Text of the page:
I sat there reading for at least an hour. I don't know how I became so engrossed, but I was. As I read, it was hard for me to decide who was causing the most problem. The writer who was completely off his rocker and more than once stated that he was doing what he was doing to sell more books, or the bloggers who continued to fan the flames by commenting.
I mean, don't get me wrong, if it were a matter of choosing sides, I know whose side I'd be on. That's not the question. And I admit, I've right in the middle of a flame war. Watching it from the sidelines though, it was different. I could actually put things into perspective that I think those involved failed to see.
The writer sought attention. He freely admitted it. Every writer knows that bad publicity is still publicity. The bloggers gave it to him and in a sense, he beat them. He kept asking, "if you hate me so much go away. Leave me alone." (the war took place on his goodreads blog) He had a point.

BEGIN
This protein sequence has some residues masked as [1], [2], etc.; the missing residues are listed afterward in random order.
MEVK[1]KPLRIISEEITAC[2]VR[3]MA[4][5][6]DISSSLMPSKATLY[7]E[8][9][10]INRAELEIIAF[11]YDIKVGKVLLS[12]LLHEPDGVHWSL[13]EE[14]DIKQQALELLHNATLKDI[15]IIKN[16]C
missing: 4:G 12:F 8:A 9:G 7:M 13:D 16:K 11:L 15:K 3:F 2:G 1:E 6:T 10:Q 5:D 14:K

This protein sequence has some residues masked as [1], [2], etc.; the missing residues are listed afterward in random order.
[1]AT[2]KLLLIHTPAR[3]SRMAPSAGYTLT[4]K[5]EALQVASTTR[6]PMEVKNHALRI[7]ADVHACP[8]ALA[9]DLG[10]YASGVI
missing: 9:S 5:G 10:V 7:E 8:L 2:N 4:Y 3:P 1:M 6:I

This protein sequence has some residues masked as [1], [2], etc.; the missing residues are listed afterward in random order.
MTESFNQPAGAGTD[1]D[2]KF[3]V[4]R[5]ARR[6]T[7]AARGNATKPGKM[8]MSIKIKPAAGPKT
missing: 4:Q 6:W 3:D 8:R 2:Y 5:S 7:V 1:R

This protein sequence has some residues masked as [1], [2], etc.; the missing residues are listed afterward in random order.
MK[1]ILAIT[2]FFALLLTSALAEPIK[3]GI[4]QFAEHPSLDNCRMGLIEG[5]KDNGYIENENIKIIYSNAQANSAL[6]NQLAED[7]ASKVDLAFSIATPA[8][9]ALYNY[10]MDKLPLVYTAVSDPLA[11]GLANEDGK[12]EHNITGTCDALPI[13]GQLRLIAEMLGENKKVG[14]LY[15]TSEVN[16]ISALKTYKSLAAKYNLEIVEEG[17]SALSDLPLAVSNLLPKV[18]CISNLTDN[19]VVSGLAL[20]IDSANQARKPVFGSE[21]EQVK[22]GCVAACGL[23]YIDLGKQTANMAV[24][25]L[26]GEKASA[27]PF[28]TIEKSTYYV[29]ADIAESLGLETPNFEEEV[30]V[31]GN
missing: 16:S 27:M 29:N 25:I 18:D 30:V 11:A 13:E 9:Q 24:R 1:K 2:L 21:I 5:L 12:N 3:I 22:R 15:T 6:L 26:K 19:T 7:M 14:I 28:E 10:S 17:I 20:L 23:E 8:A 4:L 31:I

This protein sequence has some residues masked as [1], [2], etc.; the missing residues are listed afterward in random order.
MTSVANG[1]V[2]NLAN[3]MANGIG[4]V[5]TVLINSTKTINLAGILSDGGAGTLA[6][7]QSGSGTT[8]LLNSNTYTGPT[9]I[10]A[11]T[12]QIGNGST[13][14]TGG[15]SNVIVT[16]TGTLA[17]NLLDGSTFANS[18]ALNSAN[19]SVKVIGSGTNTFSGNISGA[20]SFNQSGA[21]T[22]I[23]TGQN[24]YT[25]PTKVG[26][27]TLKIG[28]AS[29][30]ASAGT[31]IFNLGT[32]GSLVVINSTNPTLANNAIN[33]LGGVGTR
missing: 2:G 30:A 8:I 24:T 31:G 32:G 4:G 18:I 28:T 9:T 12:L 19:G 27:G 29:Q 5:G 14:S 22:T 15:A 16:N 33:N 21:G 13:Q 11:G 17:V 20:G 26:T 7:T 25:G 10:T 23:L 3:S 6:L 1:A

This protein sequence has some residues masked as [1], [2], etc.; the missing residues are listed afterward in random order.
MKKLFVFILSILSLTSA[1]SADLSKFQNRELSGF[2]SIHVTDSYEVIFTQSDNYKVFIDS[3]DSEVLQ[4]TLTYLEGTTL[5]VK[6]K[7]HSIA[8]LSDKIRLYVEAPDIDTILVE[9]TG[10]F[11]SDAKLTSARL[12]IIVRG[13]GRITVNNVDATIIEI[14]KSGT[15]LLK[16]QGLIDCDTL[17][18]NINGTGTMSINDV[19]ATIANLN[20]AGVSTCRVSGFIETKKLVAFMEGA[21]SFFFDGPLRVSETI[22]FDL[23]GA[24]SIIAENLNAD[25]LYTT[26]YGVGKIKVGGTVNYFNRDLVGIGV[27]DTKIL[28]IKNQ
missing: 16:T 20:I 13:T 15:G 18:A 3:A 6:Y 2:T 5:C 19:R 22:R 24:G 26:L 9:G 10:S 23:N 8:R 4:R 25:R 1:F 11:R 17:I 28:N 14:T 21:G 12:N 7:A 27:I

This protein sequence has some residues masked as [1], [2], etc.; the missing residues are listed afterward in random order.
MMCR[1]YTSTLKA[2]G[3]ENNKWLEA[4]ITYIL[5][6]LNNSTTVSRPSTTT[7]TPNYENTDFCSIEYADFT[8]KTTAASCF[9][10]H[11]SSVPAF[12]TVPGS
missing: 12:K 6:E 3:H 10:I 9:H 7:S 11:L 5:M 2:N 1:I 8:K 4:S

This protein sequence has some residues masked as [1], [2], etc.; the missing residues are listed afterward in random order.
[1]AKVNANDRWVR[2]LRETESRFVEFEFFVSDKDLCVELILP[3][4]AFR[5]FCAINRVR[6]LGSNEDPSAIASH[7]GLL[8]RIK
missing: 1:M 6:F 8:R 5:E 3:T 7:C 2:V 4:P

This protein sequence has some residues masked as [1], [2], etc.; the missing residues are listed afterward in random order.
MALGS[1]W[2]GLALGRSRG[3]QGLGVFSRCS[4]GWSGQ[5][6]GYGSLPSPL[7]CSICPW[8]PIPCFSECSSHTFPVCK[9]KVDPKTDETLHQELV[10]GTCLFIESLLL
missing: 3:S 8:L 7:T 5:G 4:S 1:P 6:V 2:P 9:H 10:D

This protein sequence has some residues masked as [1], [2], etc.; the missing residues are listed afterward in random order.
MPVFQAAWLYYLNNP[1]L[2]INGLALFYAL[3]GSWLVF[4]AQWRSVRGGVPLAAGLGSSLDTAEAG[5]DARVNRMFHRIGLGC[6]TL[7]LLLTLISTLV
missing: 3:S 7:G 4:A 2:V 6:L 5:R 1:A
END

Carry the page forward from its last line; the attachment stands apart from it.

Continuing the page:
The crazies thrive off of your outrage and frustration. Worse, you will find yourself saying things that are completely out of character, calling names, casting blame, spearheading a witch hunt.
The coo-coo-for-cocoa-puffs person on the other end will keep it going and going as long as possible. You're like a fish on a hook. They'll reel you in little by little, but when things seem to be calming down, they'll let the line drop and begin reeling all over again.
You want to know how to douse the flames? Ignore them. Walk away. That will hurt them the most.
|photo by Emilie Hardman|